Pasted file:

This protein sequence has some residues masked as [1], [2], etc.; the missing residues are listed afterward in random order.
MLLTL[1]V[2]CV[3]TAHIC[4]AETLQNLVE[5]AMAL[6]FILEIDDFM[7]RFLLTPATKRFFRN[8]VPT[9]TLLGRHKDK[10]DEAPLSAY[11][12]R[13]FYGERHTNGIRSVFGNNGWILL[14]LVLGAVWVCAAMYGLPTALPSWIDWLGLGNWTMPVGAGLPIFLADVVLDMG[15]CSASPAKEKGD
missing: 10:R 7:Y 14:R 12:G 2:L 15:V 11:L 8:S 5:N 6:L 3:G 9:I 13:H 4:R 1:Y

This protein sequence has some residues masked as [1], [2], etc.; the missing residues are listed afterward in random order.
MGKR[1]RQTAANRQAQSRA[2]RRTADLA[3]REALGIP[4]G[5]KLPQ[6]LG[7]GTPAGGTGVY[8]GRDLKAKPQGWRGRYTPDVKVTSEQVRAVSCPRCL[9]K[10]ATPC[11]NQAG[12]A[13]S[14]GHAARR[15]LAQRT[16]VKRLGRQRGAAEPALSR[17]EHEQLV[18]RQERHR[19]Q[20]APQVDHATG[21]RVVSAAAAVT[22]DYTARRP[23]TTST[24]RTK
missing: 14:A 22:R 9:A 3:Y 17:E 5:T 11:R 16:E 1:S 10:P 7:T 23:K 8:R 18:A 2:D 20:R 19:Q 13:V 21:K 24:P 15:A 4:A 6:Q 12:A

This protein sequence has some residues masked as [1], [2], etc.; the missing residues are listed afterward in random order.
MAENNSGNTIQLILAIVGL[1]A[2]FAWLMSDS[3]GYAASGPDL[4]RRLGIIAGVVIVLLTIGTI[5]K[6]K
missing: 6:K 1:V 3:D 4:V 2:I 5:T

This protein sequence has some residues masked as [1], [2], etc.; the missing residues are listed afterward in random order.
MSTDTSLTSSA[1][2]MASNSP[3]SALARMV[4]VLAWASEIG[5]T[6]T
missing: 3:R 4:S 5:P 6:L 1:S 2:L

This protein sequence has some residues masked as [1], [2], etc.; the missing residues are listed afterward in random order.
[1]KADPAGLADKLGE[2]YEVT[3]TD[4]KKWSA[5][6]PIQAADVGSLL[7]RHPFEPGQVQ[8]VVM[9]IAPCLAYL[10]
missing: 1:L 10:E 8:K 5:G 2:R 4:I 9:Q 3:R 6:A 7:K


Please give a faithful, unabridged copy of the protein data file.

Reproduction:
This protein sequence has some residues masked as [1], [2], etc.; the missing residues are listed afterward in random order.
MLLTL[1]V[2]CV[3]TAHIC[4]AETLQNLVE[5]AMAL[6]FILEIDDFM[7]RFLLTPATKRFFRN[8]VPT[9]TLLGRHKDK[10]DEAPLSAY[11][12]R[13]FYGERHTNGIRSVFGNNGWILL[14]LVLGAVWVCAAMYGLPTALPSWIDWLGLGNWTMPVGAGLPIFLADVVLDMG[15]CSASPAKEKGD
missing: 10:R 7:Y 14:R 12:G 2:L 15:V 11:L 8:S 5:N 6:L 3:G 9:I 13:H 4:R 1:Y

This protein sequence has some residues masked as [1], [2], etc.; the missing residues are listed afterward in random order.
MGKR[1]RQTAANRQAQSRA[2]RRTADLA[3]REALGIP[4]G[5]KLPQ[6]LG[7]GTPAGGTGVY[8]GRDLKAKPQGWRGRYTPDVKVTSEQVRAVSCPRCL[9]K[10]ATPC[11]NQAG[12]A[13]S[14]GHAARR[15]LAQRT[16]VKRLGRQRGAAEPALSR[17]EHEQLV[18]RQERHR[19]Q[20]APQVDHATG[21]RVVSAAAAVT[22]DYTARRP[23]TTST[24]RTK
missing: 14:A 22:R 9:A 3:Y 17:E 5:T 11:R 16:E 1:S 10:P 7:T 23:K 8:R 18:A 2:D 20:R 19:Q 13:V 21:K 24:P 15:A 4:A 6:Q 12:A

This protein sequence has some residues masked as [1], [2], etc.; the missing residues are listed afterward in random order.
MAENNSGNTIQLILAIVGL[1]A[2]FAWLMSDS[3]GYAASGPDL[4]RRLGIIAGVVIVLLTIGTI[5]K[6]K
missing: 6:K 1:V 3:D 4:V 2:I 5:T

This protein sequence has some residues masked as [1], [2], etc.; the missing residues are listed afterward in random order.
MSTDTSLTSSA[1][2]MASNSP[3]SALARMV[4]VLAWASEIG[5]T[6]T
missing: 3:R 4:S 5:P 6:L 1:S 2:L

This protein sequence has some residues masked as [1], [2], etc.; the missing residues are listed afterward in random order.
[1]KADPAGLADKLGE[2]YEVT[3]TD[4]KKWSA[5][6]PIQAADVGSLL[7]RHPFEPGQVQ[8]VVM[9]IAPCLAYL[10]
missing: 1:L 10:E 8:K 5:G 2:R 4:I 9:Q 3:R 6:A 7:K